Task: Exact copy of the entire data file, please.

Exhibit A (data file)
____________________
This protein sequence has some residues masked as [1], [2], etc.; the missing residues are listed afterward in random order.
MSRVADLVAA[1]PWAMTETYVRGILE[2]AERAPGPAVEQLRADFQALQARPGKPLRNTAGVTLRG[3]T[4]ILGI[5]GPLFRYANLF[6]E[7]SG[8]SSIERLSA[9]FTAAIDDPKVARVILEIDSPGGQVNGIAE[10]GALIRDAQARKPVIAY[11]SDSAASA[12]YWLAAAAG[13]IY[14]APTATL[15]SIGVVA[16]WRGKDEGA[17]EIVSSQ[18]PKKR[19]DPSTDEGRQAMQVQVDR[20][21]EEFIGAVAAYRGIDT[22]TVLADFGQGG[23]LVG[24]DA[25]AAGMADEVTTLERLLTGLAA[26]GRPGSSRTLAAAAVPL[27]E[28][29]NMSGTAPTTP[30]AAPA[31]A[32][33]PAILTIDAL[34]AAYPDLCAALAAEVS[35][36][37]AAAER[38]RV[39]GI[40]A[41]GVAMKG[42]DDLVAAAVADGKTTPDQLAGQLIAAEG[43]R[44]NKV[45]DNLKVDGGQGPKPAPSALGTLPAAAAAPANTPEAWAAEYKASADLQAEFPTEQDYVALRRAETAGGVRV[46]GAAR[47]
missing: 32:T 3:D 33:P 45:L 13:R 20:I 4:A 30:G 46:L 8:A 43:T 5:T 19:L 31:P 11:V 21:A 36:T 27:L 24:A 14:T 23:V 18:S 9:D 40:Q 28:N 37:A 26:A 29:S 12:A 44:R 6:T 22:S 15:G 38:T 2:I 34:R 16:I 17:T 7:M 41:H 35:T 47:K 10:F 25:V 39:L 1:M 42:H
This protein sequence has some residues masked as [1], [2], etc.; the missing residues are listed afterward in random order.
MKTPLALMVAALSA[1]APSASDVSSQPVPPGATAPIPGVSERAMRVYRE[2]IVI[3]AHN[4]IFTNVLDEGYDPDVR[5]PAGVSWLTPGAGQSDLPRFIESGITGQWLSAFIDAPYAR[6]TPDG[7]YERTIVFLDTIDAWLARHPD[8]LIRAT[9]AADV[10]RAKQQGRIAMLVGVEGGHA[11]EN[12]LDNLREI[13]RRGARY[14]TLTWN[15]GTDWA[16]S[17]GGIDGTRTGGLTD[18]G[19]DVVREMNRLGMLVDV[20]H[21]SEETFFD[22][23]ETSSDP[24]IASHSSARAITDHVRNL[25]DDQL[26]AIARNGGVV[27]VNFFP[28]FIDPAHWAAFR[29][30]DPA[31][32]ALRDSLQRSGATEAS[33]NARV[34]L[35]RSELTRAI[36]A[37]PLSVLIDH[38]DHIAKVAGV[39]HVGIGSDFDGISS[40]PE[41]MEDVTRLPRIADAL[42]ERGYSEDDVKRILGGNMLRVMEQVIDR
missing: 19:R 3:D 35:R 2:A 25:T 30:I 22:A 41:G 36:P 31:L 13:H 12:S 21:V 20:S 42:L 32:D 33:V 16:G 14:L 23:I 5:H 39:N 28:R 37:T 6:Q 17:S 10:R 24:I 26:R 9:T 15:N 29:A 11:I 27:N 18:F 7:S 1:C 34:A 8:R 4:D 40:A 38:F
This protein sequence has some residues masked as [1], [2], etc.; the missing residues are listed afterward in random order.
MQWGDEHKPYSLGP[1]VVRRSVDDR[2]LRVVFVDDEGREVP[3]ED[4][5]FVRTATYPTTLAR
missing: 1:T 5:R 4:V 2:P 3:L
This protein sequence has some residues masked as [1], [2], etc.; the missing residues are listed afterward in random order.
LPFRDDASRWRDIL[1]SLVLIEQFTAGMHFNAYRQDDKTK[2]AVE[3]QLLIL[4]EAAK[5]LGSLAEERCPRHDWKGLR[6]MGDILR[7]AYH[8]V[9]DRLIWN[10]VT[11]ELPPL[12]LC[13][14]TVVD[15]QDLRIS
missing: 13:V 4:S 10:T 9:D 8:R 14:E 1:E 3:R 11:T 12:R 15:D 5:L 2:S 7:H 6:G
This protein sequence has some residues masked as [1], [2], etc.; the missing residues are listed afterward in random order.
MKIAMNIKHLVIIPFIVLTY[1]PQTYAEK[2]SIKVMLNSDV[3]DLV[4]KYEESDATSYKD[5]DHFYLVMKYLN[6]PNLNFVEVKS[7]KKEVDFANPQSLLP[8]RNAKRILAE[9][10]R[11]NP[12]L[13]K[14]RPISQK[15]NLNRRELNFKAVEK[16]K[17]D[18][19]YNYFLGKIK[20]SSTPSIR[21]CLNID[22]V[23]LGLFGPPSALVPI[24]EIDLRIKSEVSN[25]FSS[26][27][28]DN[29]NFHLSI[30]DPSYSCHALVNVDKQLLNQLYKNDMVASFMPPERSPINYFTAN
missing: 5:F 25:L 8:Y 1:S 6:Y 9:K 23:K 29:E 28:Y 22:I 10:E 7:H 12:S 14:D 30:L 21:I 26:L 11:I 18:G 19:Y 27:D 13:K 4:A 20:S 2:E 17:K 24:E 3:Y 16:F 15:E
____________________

This protein sequence has some residues masked as [1], [2], etc.; the missing residues are listed afterward in random order.
MSRVADLVAA[1]PWAMTETYVRGILE[2]AERAPGPAVEQLRADFQALQARPGKPLRNTAGVTLRG[3]T[4]ILGI[5]GPLFRYANLF[6]E[7]SG[8]SSIERLSA[9]FTAAIDDPKVARVILEIDSPGGQVNGIAE[10]GALIRDAQARKPVIAY[11]SDSAASA[12]YWLAAAAG[13]IY[14]APTATL[15]SIGVVA[16]WRGKDEGA[17]EIVSSQ[18]PKKR[19]DPSTDEGRQAMQVQVDR[20][21]EEFIGAVAAYRGIDT[22]TVLADFGQGG[23]LVG[24]DA[25]AAGMADEVTTLERLLTGLAA[26]GRPGSSRTLAAAAVPL[27]E[28][29]NMSGTAPTTP[30]AAPA[31]A[32][33]PAILTIDAL[34]AAYPDLCAALAAEVS[35][36][37]AAAER[38]RV[39]GI[40]A[41]GVAMKG[42]DDLVAAAVADGKTTPDQLAGQLIAAEG[43]R[44]NKV[45]DNLKVDGGQGPKPAPSALGTLPAAAAAPANTPEAWAAEYKASADLQAEFPTEQDYVALRRAETAGGVRV[46]GAAR[47]
missing: 32:T 3:D 33:P 45:L 13:R 20:I 4:A 30:G 46:L 8:A 43:T 5:T 19:L 31:P 11:V 21:A 36:T 27:L 24:A 14:T 23:V 18:S 9:D 40:Q 28:N 37:A 26:A 29:S 12:A 44:R 6:T 22:S 15:G 38:T 2:I 34:R 16:I 17:T 7:M 41:H 35:T 47:K 10:F 25:V 39:L 1:M 42:H
This protein sequence has some residues masked as [1], [2], etc.; the missing residues are listed afterward in random order.
MKTPLALMVAALSA[1]APSASDVSSQPVPPGATAPIPGVSERAMRVYRE[2]IVI[3]AHN[4]IFTNVLDEGYDPDVR[5]PAGVSWLTPGAGQSDLPRFIESGITGQWLSAFIDAPYAR[6]TPDG[7]YERTIVFLDTIDAWLARHPD[8]LIRAT[9]AADV[10]RAKQQGRIAMLVGVEGGHA[11]EN[12]LDNLREI[13]RRGARY[14]TLTWN[15]GTDWA[16]S[17]GGIDGTRTGGLTD[18]G[19]DVVREMNRLGMLVDV[20]H[21]SEETFFD[22][23]ETSSDP[24]IASHSSARAITDHVRNL[25]DDQL[26]AIARNGGVV[27]VNFFP[28]FIDPAHWAAFR[29][30]DPA[31][32]ALRDSLQRSGATEAS[33]NARV[34]L[35]RSELTRAI[36]A[37]PLSVLIDH[38]DHIAKVAGV[39]HVGIGSDFDGISS[40]PE[41]MEDVTRLPRIADAL[42]ERGYSEDDVKRILGGNMLRVMEQVIDR
missing: 19:R 3:D 35:R 2:A 25:T 30:I 22:A 41:G 36:P 31:L 13:H 12:S 21:V 20:S 42:L 32:D 33:V 16:G 14:L 23:I 5:H 39:N 28:R 37:T 6:Q 17:S 10:R 24:I 26:R 9:T 15:N 29:A 11:I 27:N 18:F 7:S 1:C 34:A 8:R 4:D 40:A 38:F
This protein sequence has some residues masked as [1], [2], etc.; the missing residues are listed afterward in random order.
MQWGDEHKPYSLGP[1]VVRRSVDDR[2]LRVVFVDDEGREVP[3]ED[4][5]FVRTATYPTTLAR
missing: 1:T 5:R 4:V 2:P 3:L
This protein sequence has some residues masked as [1], [2], etc.; the missing residues are listed afterward in random order.
LPFRDDASRWRDIL[1]SLVLIEQFTAGMHFNAYRQDDKTK[2]AVE[3]QLLIL[4]EAAK[5]LGSLAEERCPRHDWKGLR[6]MGDILR[7]AYH[8]V[9]DRLIWN[10]VT[11]ELPPL[12]LC[13][14]TVVD[15]QDLRIS
missing: 13:V 4:S 10:T 9:D 8:R 14:E 1:E 3:R 11:T 12:R 15:D 5:L 2:S 7:H 6:G
This protein sequence has some residues masked as [1], [2], etc.; the missing residues are listed afterward in random order.
MKIAMNIKHLVIIPFIVLTY[1]PQTYAEK[2]SIKVMLNSDV[3]DLV[4]KYEESDATSYKD[5]DHFYLVMKYLN[6]PNLNFVEVKS[7]KKEVDFANPQSLLP[8]RNAKRILAE[9][10]R[11]NP[12]L[13]K[14]RPISQK[15]NLNRRELNFKAVEK[16]K[17]D[18][19]YNYFLGKIK[20]SSTPSIR[21]CLNID[22]V[23]LGLFGPPSALVPI[24]EIDLRIKSEVSN[25]FSS[26][27][28]DN[29]NFHLSI[30]DPSYSCHALVNVDKQLLNQLYKNDMVASFMPPERSPINYFTAN
missing: 5:F 25:L 8:Y 1:S 6:Y 9:K 23:K 29:E 28:Y 22:I 10:E 7:H 12:S 14:D 30:L 21:I 26:L 11:I 18:G 19:Y 27:D 13:K 4:A 20:S 2:E 17:K 24:E 3:Y 16:F 15:E